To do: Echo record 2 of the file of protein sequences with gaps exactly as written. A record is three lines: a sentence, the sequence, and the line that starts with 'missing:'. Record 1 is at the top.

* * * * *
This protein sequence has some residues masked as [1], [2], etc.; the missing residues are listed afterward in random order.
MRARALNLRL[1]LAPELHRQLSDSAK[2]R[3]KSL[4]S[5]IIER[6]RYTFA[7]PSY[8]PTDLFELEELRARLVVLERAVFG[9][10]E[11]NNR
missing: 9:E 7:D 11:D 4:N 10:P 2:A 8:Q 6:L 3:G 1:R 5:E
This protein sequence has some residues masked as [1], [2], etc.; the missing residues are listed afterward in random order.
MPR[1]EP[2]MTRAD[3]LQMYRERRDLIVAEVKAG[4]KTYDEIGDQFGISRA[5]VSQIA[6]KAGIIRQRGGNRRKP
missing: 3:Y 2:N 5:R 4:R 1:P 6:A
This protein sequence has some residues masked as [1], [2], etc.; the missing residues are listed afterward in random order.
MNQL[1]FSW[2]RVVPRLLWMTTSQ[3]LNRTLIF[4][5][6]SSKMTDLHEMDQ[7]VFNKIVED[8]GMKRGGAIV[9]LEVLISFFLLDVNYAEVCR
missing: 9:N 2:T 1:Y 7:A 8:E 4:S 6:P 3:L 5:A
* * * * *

This protein sequence has some residues masked as [1], [2], etc.; the missing residues are listed afterward in random order.
MPR[1]EP[2]MTRAD[3]LQMYRERRDLIVAEVKAG[4]KTYDEIGDQFGISRA[5]VSQIA[6]KAGIIRQRGGNRRKP
missing: 3:Y 2:N 5:R 4:R 1:P 6:A